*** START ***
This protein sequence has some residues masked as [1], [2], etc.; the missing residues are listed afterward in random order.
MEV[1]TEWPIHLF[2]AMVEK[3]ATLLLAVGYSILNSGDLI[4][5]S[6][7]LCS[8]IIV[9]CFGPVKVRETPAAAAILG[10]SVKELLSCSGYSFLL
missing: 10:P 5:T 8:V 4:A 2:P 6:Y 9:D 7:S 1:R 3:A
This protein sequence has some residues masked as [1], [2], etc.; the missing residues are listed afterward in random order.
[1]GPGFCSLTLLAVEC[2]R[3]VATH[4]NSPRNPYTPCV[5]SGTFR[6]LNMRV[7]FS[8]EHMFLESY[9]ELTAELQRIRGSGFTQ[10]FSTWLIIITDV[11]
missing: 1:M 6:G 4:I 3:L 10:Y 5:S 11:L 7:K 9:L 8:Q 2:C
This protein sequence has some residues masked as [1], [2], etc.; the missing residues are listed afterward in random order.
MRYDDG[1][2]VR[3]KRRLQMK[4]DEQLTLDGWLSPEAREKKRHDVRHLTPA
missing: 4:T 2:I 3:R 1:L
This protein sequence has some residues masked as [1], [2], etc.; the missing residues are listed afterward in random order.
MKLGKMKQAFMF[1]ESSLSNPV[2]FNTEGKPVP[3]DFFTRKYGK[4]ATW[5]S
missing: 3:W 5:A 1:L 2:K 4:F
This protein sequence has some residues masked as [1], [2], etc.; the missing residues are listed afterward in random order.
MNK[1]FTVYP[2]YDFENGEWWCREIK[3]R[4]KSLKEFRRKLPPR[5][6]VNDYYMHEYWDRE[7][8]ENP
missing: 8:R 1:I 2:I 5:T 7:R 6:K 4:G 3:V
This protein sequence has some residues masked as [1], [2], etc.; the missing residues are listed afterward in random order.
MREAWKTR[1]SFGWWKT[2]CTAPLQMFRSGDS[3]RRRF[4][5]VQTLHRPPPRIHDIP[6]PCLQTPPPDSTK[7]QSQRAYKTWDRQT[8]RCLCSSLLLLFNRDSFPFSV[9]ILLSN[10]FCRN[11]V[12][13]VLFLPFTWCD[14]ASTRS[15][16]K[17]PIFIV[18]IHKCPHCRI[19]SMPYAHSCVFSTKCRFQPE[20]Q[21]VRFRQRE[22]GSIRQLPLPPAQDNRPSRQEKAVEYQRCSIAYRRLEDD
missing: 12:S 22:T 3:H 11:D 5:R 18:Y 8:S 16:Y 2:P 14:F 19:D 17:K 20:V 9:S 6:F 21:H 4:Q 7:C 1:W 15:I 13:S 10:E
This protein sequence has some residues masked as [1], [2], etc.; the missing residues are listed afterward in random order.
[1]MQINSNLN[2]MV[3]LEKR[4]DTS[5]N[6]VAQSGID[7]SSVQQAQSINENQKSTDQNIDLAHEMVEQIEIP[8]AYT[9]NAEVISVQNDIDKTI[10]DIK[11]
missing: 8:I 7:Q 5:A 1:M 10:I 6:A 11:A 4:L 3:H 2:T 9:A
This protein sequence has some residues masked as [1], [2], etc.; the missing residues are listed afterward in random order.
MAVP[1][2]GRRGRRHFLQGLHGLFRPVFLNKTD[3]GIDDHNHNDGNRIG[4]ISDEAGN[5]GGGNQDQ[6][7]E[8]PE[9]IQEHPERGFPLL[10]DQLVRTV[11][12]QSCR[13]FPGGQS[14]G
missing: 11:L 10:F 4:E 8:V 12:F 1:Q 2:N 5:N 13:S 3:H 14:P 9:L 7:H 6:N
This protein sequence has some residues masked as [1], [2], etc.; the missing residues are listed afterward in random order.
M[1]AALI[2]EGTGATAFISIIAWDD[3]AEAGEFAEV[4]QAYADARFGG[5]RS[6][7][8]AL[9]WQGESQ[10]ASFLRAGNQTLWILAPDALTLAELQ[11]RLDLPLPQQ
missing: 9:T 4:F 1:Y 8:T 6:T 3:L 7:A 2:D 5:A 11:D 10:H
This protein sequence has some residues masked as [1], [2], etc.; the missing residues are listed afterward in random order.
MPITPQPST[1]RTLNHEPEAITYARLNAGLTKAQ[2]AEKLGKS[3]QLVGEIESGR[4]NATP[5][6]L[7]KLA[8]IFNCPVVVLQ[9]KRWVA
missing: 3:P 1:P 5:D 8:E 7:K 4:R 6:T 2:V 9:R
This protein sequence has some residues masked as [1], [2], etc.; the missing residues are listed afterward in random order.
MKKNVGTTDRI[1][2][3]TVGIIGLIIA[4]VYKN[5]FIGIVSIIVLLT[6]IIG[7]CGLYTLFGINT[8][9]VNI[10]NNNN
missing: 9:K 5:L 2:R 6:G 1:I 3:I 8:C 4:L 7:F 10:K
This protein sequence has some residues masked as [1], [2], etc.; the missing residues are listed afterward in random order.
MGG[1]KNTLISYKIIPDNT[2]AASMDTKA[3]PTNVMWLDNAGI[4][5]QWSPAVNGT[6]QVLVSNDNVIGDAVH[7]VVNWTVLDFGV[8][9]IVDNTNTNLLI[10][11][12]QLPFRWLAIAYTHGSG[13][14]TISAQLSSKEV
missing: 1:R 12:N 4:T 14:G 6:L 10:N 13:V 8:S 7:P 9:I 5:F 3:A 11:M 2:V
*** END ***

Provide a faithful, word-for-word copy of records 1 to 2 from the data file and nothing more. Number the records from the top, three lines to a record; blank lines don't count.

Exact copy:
This protein sequence has some residues masked as [1], [2], etc.; the missing residues are listed afterward in random order.
MEV[1]TEWPIHLF[2]AMVEK[3]ATLLLAVGYSILNSGDLI[4][5]S[6][7]LCS[8]IIV[9]CFGPVKVRETPAAAAILG[10]SVKELLSCSGYSFLL
missing: 10:P 5:T 8:V 4:A 2:P 6:Y 9:D 7:S 1:R 3:A
This protein sequence has some residues masked as [1], [2], etc.; the missing residues are listed afterward in random order.
[1]GPGFCSLTLLAVEC[2]R[3]VATH[4]NSPRNPYTPCV[5]SGTFR[6]LNMRV[7]FS[8]EHMFLESY[9]ELTAELQRIRGSGFTQ[10]FSTWLIIITDV[11]
missing: 1:M 6:G 4:I 3:L 10:Y 5:S 11:L 7:K 9:L 8:Q 2:C